Coastal cities like Washington D.C. and San Francisco were already expensive places to live at the start of the 2010s. Then prices in these “superstar” cities became even more stratospheric as housing supply failed to keep up with booming job markets.
However, in the last few years a combination of two events—the 2017 tax law and the COVID-19 pandemic—led to a change. First, the 2017 tax law cut taxes overall while limiting tax breaks for owning expensive housing. Then the COVID-19 pandemic changed peoples’ lifestyles and thereby shifted their housing preferences.
These seemingly unrelated events both made housing in the most expensive metropolitan areas less attractive relative to housing elsewhere. That created an opening for a second group of cities that provided attractive amenities at more reasonable prices.
Out of America’s 100 largest metropolitan areas, nine have experienced home price growth of more than 50 percent since late 2017 when the tax bill was signed into law. They are Boise, Spokane, Austin, Phoenix, Tucson, Colorado Springs, and a cluster of Utah cities: Salt Lake City, Ogden, and Provo.
These somewhat smaller metropolitan areas, largely located in the Mountain West, had a variety of advantages: reasonable prices, a growing high-tech economy, good weather or natural beauty, and relatively lower state and local taxes. While they were on a moderate upswing even prior to 2017, the combination of pre-existing trend, tax law changes, and the COVID-19 pandemic created a dramatic increase in demand, propelling strong appreciation in property values.
Over the latter half of the 20th century, economists marveled at the extraordinarily strong growth of four Asian jurisdictions: Hong Kong, Singapore, Taiwan, and South Korea, which were collectively dubbed the Asian Tiger economies. While this subject matter is worthy of detailed treatment, it is fair to say that these economies—while smaller than the world’s largest economic heavyweights like the UK or Germany—were able to capitalize on contemporary trends, accelerate their development, and carve out important economic niches for themselves.
The nine American cities that I will call the Mountain Lion economies are playing an analogous role in contemporary American economic geography. While they are generally too small to replace America’s largest economic hubs, and they are unlikely to become as expensive, they are nonetheless undergoing radical change and experiencing a rapid upswing in housing demand.
Real estate prices surged in the West
The changes in the Mountain Lion economies have been extraordinary. These housing markets were affordable prior to 2017, especially for renters, but generally had modestly elevated prices relative to the national average, suggesting that even a few years ago buyers expected those rents to pick up.
That rise accelerated greatly after the 2017 tax law and the COVID-19 pandemic; real estate values in the Mountain Lion areas skyrocketed. In Boise, prices doubled in under four years.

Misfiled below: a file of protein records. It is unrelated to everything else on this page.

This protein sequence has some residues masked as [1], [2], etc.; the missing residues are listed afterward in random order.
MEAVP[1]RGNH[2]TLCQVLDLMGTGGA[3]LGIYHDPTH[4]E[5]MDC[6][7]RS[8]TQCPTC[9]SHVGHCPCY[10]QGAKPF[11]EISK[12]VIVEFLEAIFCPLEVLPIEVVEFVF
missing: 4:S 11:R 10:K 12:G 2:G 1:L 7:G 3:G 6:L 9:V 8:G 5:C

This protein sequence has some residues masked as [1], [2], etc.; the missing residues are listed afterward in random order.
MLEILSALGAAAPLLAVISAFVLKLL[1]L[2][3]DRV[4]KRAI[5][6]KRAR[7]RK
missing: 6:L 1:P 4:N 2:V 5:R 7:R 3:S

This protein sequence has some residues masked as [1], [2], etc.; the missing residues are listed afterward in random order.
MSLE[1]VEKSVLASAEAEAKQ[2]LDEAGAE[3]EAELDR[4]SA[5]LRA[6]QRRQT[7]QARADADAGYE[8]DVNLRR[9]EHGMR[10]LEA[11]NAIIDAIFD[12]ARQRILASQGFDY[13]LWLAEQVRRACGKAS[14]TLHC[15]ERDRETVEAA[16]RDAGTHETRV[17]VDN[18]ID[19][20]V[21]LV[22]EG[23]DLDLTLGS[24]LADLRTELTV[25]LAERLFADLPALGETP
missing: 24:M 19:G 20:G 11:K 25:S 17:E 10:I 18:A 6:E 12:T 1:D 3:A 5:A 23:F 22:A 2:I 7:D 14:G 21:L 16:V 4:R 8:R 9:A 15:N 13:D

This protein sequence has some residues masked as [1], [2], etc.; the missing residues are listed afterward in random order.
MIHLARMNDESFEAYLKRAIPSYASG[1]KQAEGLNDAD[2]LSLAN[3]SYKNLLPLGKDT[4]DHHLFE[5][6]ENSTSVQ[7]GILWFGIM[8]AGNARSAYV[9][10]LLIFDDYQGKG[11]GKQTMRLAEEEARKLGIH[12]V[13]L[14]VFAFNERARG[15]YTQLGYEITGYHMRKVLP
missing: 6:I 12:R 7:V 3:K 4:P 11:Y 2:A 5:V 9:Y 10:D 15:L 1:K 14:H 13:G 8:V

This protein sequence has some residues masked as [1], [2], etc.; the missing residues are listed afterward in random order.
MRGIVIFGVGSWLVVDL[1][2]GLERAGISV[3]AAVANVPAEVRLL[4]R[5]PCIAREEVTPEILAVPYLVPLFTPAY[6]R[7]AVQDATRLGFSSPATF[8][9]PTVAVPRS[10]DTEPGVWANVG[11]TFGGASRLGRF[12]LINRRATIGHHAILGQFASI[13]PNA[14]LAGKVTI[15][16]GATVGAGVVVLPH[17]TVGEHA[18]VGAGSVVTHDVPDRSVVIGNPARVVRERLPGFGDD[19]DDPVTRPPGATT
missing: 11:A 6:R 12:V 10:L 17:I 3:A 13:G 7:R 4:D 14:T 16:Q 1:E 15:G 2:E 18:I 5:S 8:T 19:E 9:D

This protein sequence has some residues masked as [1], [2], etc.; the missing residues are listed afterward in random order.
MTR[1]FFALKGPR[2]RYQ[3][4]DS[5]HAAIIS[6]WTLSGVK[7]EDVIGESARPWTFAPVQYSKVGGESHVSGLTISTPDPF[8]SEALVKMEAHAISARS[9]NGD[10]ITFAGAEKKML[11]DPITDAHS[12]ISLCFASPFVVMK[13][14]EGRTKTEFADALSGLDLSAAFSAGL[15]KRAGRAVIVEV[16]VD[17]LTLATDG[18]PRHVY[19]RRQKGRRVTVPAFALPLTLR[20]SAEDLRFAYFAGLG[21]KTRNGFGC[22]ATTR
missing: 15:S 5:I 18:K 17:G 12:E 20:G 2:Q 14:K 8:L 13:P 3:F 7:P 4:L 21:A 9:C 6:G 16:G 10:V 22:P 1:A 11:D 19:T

Over the same period, prices in traditional superstar economies slowed at times, or even reversed. There is no consensus definition of a superstar city. But for this article we’ll focus on six metropolitan areas that are obvious centers for high-powered jobs: San Francisco, San Jose, New York, Los Angeles, Boston, and Washington DC.
These superstar cities, at least for a time, seemed like they would continue their relentless appreciation. They became too expensive, and demand at last began to waver, especially as the tax law and the pandemic made them relatively less attractive. Some of that demand spilled over to the Mountain Lion economies. Additionally, housing as a whole became more expensive as the pandemic led people to value home space more, and other consumption less.
National demand spilled over
The rapid rise of Mountain Lion real estate markets is obviously connected to housing shortages in cities like San Francisco and Los Angeles. But this is not just a simple story of one-way outmigration from California. Instead, it is best to see it first as a product of national forces.
The biggest force propelling real estate prices upwards is a rising number of relatively high-earning households ready to buy, and a large pool of savers ready to lend to them at favorable rates.
Every year, the U.S. mints about two million new households with six-figure incomes. For example, if you go by tax data, there were 27.7 million households with more than $100,000 in taxable income in 2017, and 29.7 million such households in 2018.
These high-income families can afford to spend a great deal on housing. At today's low interest rates (often about 3 percent), even a household with an income of just $100,000 can easily be approved for, and afford, a $500,000 loan.
Furthermore, many households are willing to pay a premium to get the best house they can afford. So each year there are as many as 2 million new households able and willing to purchase real estate at prices well above the national average.